Talking of Michelangelo.

The speaker feels that time is almost endless, that it is layered into phases of preparation and performance – the time “To prepare a face to meet the faces that you meet.” The insignificance of the repetition of his decisions makes time seem endless, almost painfully so, even as we know that time is of course not endless at all, but limited.

And indeed there will be time
To wonder, “Do I dare?” and, “Do I dare?”
Time to turn back and descend the stair,
With a bald spot in the middle of my hair—                               40
[They will say: “How his hair is growing thin!”]
My morning coat, my collar mounting firmly to the chin,
My necktie rich and modest, but asserted by a simple pin—
[They will say: “But how his arms and legs are thin!”]
Do I dare
Disturb the universe?
In a minute there is time
For decisions and revisions which a minute will reverse.

Here we see Prufrock angsting about how others will see him – worrying whether he dares to effect any real interaction, or whether his endless concatenations of decisions and revisions will reverse his will.

For I have known them all already, known them all;
Have known the evenings, mornings, afternoons,                       50
I have measured out my life with coffee spoons;
I know the voices dying with a dying fall
Beneath the music from a farther room.
So how should I presume?

And I have known the eyes already, known them all—
The eyes that fix you in a formulated phrase,
And when I am formulated, sprawling on a pin,
When I am pinned and wriggling on the wall,
Then how should I begin
To spit out all the butt-ends of my days and ways?                    60
And how should I presume?

Here we have the exhausted tone of “having known them all,” touching in its ability to capture the repetition of routine, but also patently ironic, coming from a man who has “measured out [his] life with coffee spoons,” and who is so anxious in each interaction that he cannot have “known” much of anything, or anyone, nor does he feel himself understood.

And I have known the arms already, known them all—
Arms that are braceleted and white and bare
[But in the lamplight, downed with light brown hair!]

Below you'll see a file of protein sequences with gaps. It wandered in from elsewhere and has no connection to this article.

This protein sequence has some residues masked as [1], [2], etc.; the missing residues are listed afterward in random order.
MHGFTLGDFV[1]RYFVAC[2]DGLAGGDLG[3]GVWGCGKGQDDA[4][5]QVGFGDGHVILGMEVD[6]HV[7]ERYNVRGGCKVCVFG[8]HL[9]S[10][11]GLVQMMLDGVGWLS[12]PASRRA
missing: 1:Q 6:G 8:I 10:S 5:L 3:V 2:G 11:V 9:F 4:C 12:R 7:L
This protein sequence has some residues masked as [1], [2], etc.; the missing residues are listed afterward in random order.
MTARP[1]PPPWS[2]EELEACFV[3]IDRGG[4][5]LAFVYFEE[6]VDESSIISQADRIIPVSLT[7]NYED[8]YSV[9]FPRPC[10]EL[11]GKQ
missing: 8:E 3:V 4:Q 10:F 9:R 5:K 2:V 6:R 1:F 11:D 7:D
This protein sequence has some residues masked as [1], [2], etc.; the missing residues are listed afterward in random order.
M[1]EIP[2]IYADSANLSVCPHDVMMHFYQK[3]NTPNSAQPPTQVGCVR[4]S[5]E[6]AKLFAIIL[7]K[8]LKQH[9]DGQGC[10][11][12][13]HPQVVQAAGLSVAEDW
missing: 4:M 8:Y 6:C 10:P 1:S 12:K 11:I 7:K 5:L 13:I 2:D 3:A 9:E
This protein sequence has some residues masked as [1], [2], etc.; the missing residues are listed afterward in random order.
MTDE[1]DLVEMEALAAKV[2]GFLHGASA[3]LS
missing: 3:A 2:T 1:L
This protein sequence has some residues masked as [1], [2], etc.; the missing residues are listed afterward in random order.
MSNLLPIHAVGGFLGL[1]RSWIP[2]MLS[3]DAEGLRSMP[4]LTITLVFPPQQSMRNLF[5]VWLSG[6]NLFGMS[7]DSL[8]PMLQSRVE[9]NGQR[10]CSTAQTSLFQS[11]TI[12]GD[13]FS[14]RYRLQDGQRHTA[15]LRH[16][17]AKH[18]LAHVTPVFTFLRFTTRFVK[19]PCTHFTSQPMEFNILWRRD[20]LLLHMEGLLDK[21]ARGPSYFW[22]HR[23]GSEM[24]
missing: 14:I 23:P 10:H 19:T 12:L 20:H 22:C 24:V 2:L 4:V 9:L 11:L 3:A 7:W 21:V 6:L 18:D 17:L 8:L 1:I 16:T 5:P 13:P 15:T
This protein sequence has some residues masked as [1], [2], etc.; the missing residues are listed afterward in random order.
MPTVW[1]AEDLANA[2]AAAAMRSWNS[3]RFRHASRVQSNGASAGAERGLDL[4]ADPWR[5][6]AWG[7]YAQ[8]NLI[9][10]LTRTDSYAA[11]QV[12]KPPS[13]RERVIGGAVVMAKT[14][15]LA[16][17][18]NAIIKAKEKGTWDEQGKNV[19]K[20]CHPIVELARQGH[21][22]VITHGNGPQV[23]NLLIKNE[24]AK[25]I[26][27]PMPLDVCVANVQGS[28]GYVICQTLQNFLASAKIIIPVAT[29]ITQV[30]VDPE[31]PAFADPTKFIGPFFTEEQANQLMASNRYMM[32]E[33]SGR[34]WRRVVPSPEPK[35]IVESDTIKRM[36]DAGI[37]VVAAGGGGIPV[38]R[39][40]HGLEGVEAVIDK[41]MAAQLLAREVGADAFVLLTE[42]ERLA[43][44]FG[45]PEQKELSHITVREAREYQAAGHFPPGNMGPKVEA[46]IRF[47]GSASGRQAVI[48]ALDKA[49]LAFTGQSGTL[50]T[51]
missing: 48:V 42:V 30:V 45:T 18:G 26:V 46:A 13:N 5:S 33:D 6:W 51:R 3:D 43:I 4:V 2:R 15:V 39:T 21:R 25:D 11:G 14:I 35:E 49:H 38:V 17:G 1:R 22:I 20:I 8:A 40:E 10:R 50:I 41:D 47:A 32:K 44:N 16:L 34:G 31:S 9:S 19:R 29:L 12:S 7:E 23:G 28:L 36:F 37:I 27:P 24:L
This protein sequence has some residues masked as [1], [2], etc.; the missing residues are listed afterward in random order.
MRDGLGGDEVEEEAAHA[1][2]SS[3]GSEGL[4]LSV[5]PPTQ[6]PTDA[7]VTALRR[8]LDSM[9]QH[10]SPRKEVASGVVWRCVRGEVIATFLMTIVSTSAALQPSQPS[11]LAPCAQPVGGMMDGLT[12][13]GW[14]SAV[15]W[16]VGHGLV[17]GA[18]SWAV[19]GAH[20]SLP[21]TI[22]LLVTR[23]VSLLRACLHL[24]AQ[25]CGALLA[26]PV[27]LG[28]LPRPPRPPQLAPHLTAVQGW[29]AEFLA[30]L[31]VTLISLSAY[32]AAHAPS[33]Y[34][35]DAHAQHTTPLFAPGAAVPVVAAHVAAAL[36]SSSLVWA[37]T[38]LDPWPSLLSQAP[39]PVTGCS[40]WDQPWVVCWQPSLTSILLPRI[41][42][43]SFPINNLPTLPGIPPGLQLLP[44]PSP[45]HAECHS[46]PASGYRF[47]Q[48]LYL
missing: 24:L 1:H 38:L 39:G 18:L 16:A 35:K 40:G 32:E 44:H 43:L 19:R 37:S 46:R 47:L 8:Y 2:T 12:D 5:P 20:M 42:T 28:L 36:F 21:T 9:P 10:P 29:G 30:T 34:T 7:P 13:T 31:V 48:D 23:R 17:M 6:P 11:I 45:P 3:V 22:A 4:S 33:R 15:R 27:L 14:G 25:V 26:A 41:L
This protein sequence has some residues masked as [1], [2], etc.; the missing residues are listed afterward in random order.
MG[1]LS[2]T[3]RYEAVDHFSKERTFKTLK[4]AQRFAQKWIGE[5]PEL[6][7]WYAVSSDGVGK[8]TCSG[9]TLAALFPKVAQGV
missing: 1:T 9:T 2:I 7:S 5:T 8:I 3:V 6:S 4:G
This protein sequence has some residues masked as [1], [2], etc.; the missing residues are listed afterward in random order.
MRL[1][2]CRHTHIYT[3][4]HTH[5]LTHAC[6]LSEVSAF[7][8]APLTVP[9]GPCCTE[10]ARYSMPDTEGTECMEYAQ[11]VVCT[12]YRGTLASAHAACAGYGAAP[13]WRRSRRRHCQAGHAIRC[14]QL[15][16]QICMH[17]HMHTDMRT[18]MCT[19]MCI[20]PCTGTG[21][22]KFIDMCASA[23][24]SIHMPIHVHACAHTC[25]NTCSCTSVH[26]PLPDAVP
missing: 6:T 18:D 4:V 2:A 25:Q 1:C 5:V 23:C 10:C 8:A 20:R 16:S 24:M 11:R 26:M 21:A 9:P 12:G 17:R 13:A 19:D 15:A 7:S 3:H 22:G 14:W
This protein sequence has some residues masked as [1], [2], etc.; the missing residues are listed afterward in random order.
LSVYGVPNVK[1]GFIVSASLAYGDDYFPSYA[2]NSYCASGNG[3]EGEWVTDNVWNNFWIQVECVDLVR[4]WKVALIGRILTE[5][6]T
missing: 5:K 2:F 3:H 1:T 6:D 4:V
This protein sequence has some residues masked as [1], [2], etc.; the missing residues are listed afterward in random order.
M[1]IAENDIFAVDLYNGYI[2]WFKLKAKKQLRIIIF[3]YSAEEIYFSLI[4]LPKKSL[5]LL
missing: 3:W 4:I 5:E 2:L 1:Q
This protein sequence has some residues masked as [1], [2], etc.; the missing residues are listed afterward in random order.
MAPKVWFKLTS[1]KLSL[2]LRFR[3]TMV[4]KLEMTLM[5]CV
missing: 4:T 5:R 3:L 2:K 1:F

Is it perfume from a dress
That makes me so digress?
Arms that lie along a table, or wrap about a shawl.
And should I then presume?
And how should I begin?

Here Prufrock disassembles the women into synecdoche – the braceleted arms, the swish of a dress – he looks at them alienated and seems to long for touch, but has no idea where to begin.
 .     .     .     .     .

Shall I say, I have gone at dusk through narrow streets              70
And watched the smoke that rises from the pipes
Of lonely men in shirt-sleeves, leaning out of windows? . . .

I should have been a pair of ragged claws
Scuttling across the floors of silent seas.

Prufrock can only think of things to say that would alienate him further. He transforms himself into synecdoche here – claws rather than arms – making of himself an alien being, “scuttling across the floors of silent seas.” He imagines the sea as a peaceful, redemptive place – the imagery of water here seems connected to the strong suicidal/peaceful/lonely ideas of water for Clarissa and Septimus in Mrs. Dalloway. 
 .     .     .     .     .

And the afternoon, the evening, sleeps so peacefully!
Smoothed by long fingers,
Asleep . . . tired . . . or it malingers,
Stretched on the floor, here beside you and me.
Should I, after tea and cakes and ices,
Have the strength to force the moment to its crisis?                  80
But though I have wept and fasted, wept and prayed,
Though I have seen my head (grown slightly bald) brought in upon a platter,
I am no prophet–and here’s no great matter;
I have seen the moment of my greatness flicker,
And I have seen the eternal Footman hold my coat, and snicker,
And in short, I was afraid.

Prufrock envies time itself for its peaceful slumbering, even as he recognizes Death laughing and showing him that life is passing him by.